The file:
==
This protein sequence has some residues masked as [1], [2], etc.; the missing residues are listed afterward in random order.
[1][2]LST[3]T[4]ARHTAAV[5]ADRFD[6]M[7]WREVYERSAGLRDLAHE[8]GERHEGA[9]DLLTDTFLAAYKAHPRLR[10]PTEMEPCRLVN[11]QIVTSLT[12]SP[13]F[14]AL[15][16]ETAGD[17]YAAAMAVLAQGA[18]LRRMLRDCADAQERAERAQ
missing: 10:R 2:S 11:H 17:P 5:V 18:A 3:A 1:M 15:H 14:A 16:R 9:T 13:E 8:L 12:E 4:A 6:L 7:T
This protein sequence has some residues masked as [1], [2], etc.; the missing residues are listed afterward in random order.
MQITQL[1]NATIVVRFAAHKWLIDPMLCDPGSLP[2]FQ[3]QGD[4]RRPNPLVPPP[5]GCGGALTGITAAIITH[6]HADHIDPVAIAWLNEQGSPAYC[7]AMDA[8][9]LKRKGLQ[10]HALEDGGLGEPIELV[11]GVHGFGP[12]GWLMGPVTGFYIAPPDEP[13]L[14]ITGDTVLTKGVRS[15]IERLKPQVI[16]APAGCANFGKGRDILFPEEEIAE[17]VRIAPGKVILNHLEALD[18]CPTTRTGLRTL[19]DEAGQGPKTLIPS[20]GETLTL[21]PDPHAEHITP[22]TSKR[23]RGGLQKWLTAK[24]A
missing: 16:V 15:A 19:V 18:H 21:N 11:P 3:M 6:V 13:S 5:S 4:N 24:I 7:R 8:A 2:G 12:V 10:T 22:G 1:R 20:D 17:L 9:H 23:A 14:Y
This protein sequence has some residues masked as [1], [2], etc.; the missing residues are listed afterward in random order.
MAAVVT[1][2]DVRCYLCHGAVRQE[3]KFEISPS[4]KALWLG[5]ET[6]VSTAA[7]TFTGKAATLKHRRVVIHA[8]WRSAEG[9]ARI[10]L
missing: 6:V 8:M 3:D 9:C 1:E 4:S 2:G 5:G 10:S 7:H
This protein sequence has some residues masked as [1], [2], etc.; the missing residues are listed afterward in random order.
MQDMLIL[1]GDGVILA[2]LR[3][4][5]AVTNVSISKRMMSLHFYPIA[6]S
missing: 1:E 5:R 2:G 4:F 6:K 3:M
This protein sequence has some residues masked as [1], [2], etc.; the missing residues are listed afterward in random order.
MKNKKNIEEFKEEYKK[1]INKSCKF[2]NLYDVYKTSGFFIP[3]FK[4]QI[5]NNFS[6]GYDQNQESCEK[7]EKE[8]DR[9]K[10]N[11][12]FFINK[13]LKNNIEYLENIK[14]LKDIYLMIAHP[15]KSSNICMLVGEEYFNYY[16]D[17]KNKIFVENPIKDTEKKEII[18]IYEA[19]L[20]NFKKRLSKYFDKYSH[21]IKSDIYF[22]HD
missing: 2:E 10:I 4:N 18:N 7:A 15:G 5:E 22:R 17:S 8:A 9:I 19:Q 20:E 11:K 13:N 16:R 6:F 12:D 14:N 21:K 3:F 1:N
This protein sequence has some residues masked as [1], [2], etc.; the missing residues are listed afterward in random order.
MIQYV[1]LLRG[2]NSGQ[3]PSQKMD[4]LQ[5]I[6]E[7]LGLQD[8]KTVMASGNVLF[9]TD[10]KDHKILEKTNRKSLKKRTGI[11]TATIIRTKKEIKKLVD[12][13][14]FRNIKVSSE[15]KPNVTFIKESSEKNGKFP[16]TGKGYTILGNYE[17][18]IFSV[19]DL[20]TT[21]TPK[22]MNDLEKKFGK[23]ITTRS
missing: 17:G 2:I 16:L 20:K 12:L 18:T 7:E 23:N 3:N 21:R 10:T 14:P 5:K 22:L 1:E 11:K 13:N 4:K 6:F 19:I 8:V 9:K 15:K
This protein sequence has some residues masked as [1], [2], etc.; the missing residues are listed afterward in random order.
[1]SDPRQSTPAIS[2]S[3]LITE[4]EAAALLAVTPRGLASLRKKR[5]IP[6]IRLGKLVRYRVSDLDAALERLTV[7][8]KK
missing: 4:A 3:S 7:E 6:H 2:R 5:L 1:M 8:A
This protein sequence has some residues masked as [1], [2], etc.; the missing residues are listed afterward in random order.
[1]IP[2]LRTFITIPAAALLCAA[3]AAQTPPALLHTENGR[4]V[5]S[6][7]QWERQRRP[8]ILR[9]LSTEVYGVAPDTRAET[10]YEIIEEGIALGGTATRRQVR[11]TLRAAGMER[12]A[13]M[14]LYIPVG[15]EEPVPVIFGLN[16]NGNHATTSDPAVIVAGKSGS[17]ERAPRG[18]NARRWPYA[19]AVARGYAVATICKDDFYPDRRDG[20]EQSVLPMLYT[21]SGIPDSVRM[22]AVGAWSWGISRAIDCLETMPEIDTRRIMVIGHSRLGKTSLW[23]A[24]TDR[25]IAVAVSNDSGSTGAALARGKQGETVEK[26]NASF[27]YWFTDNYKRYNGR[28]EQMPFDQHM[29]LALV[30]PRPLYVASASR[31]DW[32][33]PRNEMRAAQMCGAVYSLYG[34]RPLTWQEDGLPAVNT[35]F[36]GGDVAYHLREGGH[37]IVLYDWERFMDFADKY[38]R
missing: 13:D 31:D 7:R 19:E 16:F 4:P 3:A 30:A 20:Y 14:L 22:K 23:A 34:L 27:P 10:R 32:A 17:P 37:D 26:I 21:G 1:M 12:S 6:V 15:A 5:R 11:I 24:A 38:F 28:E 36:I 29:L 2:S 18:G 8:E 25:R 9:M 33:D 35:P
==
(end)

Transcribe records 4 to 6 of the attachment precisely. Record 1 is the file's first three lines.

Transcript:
This protein sequence has some residues masked as [1], [2], etc.; the missing residues are listed afterward in random order.
MQDMLIL[1]GDGVILA[2]LR[3][4][5]AVTNVSISKRMMSLHFYPIA[6]S
missing: 1:E 5:R 2:G 4:F 6:K 3:M
This protein sequence has some residues masked as [1], [2], etc.; the missing residues are listed afterward in random order.
MKNKKNIEEFKEEYKK[1]INKSCKF[2]NLYDVYKTSGFFIP[3]FK[4]QI[5]NNFS[6]GYDQNQESCEK[7]EKE[8]DR[9]K[10]N[11][12]FFINK[13]LKNNIEYLENIK[14]LKDIYLMIAHP[15]KSSNICMLVGEEYFNYY[16]D[17]KNKIFVENPIKDTEKKEII[18]IYEA[19]L[20]NFKKRLSKYFDKYSH[21]IKSDIYF[22]HD
missing: 2:E 10:I 4:N 18:N 7:A 15:G 5:E 22:R 17:S 8:A 9:I 19:Q 20:E 11:K 13:N 16:R 6:F 12:D 14:N 21:K 3:F 1:N
This protein sequence has some residues masked as [1], [2], etc.; the missing residues are listed afterward in random order.
MIQYV[1]LLRG[2]NSGQ[3]PSQKMD[4]LQ[5]I[6]E[7]LGLQD[8]KTVMASGNVLF[9]TD[10]KDHKILEKTNRKSLKKRTGI[11]TATIIRTKKEIKKLVD[12][13][14]FRNIKVSSE[15]KPNVTFIKESSEKNGKFP[16]TGKGYTILGNYE[17][18]IFSV[19]DL[20]TT[21]TPK[22]MNDLEKKFGK[23]ITTRS
missing: 17:G 2:I 16:L 20:K 12:L 18:T 7:E 23:N 3:N 21:R 10:T 14:P 5:K 22:L 1:E 11:K 13:N 4:K 6:F 19:I 8:V 9:K 15:K